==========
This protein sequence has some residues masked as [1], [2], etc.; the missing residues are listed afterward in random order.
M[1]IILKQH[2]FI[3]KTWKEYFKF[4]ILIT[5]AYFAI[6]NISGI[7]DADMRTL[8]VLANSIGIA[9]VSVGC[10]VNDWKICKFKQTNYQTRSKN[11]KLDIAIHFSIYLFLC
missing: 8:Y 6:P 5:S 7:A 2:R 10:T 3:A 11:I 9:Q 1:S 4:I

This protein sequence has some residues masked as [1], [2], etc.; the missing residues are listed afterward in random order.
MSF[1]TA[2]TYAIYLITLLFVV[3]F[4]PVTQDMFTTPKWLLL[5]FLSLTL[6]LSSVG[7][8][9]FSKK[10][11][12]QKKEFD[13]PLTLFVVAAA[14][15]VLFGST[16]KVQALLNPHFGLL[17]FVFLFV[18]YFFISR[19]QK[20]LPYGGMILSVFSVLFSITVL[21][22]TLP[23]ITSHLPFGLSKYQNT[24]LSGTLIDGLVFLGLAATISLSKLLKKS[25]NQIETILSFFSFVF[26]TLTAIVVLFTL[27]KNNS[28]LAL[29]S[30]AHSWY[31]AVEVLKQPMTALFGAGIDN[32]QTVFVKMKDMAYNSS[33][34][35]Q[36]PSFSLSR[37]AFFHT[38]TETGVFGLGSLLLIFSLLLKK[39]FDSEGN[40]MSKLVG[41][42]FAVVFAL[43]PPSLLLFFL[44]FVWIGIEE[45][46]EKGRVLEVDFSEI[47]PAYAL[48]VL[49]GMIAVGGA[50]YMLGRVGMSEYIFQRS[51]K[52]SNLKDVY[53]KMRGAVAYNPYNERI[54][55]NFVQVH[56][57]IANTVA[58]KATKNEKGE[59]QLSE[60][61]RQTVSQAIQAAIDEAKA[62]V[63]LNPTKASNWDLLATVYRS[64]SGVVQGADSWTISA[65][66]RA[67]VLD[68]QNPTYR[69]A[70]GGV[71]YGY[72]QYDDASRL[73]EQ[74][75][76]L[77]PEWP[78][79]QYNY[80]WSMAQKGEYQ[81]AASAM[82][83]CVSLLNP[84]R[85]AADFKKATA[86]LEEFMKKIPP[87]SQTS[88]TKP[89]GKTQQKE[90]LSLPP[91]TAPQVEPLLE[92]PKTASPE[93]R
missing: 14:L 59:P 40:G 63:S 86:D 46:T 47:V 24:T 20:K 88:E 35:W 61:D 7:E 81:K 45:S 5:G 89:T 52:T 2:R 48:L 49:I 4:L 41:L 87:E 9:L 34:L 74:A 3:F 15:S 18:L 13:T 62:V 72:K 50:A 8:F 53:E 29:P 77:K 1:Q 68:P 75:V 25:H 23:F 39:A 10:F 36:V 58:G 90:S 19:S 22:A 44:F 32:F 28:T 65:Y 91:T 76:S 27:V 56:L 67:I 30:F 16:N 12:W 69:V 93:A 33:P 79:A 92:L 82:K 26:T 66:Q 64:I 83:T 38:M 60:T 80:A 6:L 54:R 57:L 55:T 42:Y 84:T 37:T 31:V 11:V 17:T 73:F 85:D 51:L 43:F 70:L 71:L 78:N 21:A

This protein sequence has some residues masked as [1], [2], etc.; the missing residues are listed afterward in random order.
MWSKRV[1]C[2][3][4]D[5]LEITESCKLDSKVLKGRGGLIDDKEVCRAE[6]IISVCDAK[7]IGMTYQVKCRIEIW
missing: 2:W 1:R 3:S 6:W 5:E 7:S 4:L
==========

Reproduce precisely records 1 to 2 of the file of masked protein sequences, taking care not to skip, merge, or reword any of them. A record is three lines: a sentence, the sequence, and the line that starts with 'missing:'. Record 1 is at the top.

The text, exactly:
This protein sequence has some residues masked as [1], [2], etc.; the missing residues are listed afterward in random order.
M[1]IILKQH[2]FI[3]KTWKEYFKF[4]ILIT[5]AYFAI[6]NISGI[7]DADMRTL[8]VLANSIGIA[9]VSVGC[10]VNDWKICKFKQTNYQTRSKN[11]KLDIAIHFSIYLFLC
missing: 8:Y 6:P 5:S 7:A 2:R 10:T 3:A 11:I 9:Q 1:S 4:I

This protein sequence has some residues masked as [1], [2], etc.; the missing residues are listed afterward in random order.
MSF[1]TA[2]TYAIYLITLLFVV[3]F[4]PVTQDMFTTPKWLLL[5]FLSLTL[6]LSSVG[7][8][9]FSKK[10][11][12]QKKEFD[13]PLTLFVVAAA[14][15]VLFGST[16]KVQALLNPHFGLL[17]FVFLFV[18]YFFISR[19]QK[20]LPYGGMILSVFSVLFSITVL[21][22]TLP[23]ITSHLPFGLSKYQNT[24]LSGTLIDGLVFLGLAATISLSKLLKKS[25]NQIETILSFFSFVF[26]TLTAIVVLFTL[27]KNNS[28]LAL[29]S[30]AHSWY[31]AVEVLKQPMTALFGAGIDN[32]QTVFVKMKDMAYNSS[33][34][35]Q[36]PSFSLSR[37]AFFHT[38]TETGVFGLGSLLLIFSLLLKK[39]FDSEGN[40]MSKLVG[41][42]FAVVFAL[43]PPSLLLFFL[44]FVWIGIEE[45][46]EKGRVLEVDFSEI[47]PAYAL[48]VL[49]GMIAVGGA[50]YMLGRVGMSEYIFQRS[51]K[52]SNLKDVY[53]KMRGAVAYNPYNERI[54][55]NFVQVH[56][57]IANTVA[58]KATKNEKGE[59]QLSE[60][61]RQTVSQAIQAAIDEAKA[62]V[63]LNPTKASNWDLLATVYRS[64]SGVVQGADSWTISA[65][66]RA[67]VLD[68]QNPTYR[69]A[70]GGV[71]YGY[72]QYDDASRL[73]EQ[74][75][76]L[77]PEWP[78][79]QYNY[80]WSMAQKGEYQ[81]AASAM[82][83]CVSLLNP[84]R[85]AADFKKATA[86]LEEFMKKIPP[87]SQTS[88]TKP[89]GKTQQKE[90]LSLPP[91]TAPQVEPLLE[92]PKTASPE[93]R
missing: 14:L 59:P 40:G 63:S 86:D 46:T 47:V 24:T 20:K 88:E 35:W 61:D 7:E 81:K 45:S 5:G 89:T 52:T 2:R 48:L 49:I 4:L 41:L 87:E 9:L 34:L 74:A 3:F 15:S 18:L 13:T 62:V 72:K 50:A 8:F 53:E 29:P 77:K 1:Q 68:P 75:V 25:H 23:F 39:A 10:F 36:V 58:G 90:S 19:S 22:A 44:F 32:F 28:T 65:Y 91:T 76:S 27:V 56:L 67:I 30:F 16:N 12:W 69:V 93:A 33:P 79:A 92:L 82:K 26:T 66:Q 64:I 83:T 38:M 60:T 80:A 6:L 54:R 57:L 55:T 42:Y 84:T 37:T 31:V 11:V 17:T 73:F 85:D 51:L 43:F 70:L 71:L 78:N 21:A